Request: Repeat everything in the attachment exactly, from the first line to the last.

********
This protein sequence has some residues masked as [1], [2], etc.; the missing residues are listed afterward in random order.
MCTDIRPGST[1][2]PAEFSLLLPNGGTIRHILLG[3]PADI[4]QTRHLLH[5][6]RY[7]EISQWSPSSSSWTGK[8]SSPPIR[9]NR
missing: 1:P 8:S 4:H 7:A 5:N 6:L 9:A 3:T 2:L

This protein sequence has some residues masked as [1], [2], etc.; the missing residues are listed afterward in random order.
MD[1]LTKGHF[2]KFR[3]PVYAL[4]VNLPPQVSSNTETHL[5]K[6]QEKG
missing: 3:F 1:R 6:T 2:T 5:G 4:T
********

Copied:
This protein sequence has some residues masked as [1], [2], etc.; the missing residues are listed afterward in random order.
MCTDIRPGST[1][2]PAEFSLLLPNGGTIRHILLG[3]PADI[4]QTRHLLH[5][6]RY[7]EISQWSPSSSSWTGK[8]SSPPIR[9]NR
missing: 1:P 8:S 4:H 7:A 5:N 6:L 9:A 3:T 2:L

This protein sequence has some residues masked as [1], [2], etc.; the missing residues are listed afterward in random order.
MD[1]LTKGHF[2]KFR[3]PVYAL[4]VNLPPQVSSNTETHL[5]K[6]QEKG
missing: 3:F 1:R 6:T 2:T 5:G 4:T